Donna had to admit that they’d done a decent job, particularly with her hair, although it looked strange being see-through rather than its usual red. And while she looked big, it was clear that much of her shape was caused by her jacket. In fact, when she examined it closely, she thought they might even have shaved off a few inches here and there, which was something she certainly wasn’t going to complain about.

One thing that did intrigue her, though, was that there seems to be something perched on her sculpture’s head. She reached up reflexively, but her head was bare. However the movement cause her gaze to travel around the room and she saw that many of the other ice sculptures that took the places of statues in various niches wore a similar headdress.

The Doctor’s sculpture, too, she noticed, had a form of headgear, although it was smaller than the crown-like object on hers.

In fact, she wondered that her statue stood slightly ahead of the Doctor’s. The throne on which her ice figure was seated looked somewhat larger. She glanced back out of the corner of her eye and saw that it was a reflection of reality. Her chair was larger, or at least taller, because they looked to be about the same breadth. So it wasn’t because the Doctor was a skinny rat who needed a good feed. No, there was something else going on, and judging by the heightened colour on the Doctor’s face, Donna could make a good guess as to what it was.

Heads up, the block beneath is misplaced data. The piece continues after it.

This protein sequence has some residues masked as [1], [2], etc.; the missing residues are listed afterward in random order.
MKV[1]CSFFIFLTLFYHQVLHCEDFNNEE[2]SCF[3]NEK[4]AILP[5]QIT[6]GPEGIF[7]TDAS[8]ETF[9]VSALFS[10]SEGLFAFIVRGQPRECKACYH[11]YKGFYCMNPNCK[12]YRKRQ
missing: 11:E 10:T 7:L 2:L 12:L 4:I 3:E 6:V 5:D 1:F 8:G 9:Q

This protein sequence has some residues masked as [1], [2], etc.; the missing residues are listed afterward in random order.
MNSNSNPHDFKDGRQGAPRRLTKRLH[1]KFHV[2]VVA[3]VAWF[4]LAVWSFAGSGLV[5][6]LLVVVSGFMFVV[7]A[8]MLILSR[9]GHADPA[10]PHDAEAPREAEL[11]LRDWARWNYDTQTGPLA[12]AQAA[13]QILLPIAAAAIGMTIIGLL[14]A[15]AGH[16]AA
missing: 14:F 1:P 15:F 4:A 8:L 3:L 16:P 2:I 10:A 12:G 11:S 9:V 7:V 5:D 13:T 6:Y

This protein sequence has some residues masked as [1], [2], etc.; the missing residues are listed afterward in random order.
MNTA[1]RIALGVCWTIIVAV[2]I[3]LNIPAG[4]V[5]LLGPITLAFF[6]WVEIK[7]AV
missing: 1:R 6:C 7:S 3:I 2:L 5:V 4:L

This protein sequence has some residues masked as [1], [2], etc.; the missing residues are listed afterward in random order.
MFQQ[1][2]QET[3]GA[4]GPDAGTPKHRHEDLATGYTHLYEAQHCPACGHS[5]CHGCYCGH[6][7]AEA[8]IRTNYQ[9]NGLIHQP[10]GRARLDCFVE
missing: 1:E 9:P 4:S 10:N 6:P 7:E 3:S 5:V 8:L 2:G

“Oi.” She nudged him and nodded at the statue, speaking softly. “I can’t read that little plaque they’ve put on it from here. Can you?”

“Mmm.” His response was strangely non-committal, and Donna was left almost stunned when he leapt to his feet and grabbed her arm, almost dragging her out of her chair and over to where the leading panel of citizens were standing admiring the sculptors’ work. “Well,” the Time Lord said briskly, “it’s been very pleasant and all that, but I’m afraid we must be off.”